Liberal Humanism is the next of these ideologies it encompasses more up to date subject matter and is more developmental and open to all with the learner being more involved in the learning process through discussions and debates with the teacher being more of a guide and organiser. The learner will end up well informed on up to date subject matter. Progressivism falls somewhere between the two previous ideologies and was developed in USA by Dewery, J. (1915) he found Classical Humanism too teacher centered while Liberal Humanism, on the other hand, was too student-centered.
So he developed an approach that was midway between. The curriculum would be constructed of topics which interested the learners thus they would think more for themselves, finding out through active experience, making them more mature decision makers and more independent. Instrumentalist Ideology became increasingly important in the UK in the early years of the twenty first century. It involved training a highly educated workforce enabling the UK to compete against its foreign competitors.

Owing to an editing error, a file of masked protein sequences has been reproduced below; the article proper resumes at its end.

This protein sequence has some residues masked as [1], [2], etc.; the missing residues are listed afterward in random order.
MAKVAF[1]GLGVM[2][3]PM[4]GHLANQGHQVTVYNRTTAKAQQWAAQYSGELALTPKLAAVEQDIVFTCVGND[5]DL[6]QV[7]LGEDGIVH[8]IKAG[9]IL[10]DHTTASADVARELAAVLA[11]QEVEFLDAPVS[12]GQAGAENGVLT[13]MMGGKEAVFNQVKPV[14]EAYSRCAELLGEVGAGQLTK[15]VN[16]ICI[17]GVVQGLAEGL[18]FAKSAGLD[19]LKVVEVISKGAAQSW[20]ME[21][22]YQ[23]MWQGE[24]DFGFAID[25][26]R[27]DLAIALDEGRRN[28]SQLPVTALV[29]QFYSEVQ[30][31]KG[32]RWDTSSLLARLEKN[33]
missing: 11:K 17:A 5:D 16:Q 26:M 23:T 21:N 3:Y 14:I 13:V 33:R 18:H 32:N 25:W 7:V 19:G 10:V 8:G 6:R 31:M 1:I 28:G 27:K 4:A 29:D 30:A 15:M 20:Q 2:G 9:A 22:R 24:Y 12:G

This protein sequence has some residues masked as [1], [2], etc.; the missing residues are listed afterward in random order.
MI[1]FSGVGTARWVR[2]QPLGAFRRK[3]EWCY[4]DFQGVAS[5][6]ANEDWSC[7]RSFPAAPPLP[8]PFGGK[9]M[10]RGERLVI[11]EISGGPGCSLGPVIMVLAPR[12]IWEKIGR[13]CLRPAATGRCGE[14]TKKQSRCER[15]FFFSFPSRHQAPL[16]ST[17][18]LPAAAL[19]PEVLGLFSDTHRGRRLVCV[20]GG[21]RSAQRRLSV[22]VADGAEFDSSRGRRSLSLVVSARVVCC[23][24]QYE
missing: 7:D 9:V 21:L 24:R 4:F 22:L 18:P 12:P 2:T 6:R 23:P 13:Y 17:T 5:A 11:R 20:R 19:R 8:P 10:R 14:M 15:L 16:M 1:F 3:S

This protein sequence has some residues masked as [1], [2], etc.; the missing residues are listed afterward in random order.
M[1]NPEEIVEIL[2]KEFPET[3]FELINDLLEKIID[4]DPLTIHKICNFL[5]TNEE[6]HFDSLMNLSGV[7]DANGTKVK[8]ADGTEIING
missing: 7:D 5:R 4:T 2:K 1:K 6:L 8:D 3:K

It centres on a more practical and vocational curriculum giving the learner ready to use skills in the workplace and making the tutor an instructor of skills. The last of these ideologies is that of Reconstructionism and this sees education as the way of moving society in a particular direction. Many totalitarian governments like China and Nazi Germany have in the past used this ideology to re educate its citizens to serve the interests of those in power. The learner would then become a new citizen with the teacher being the inspiration for these new values using focused activities to achieve this outcome.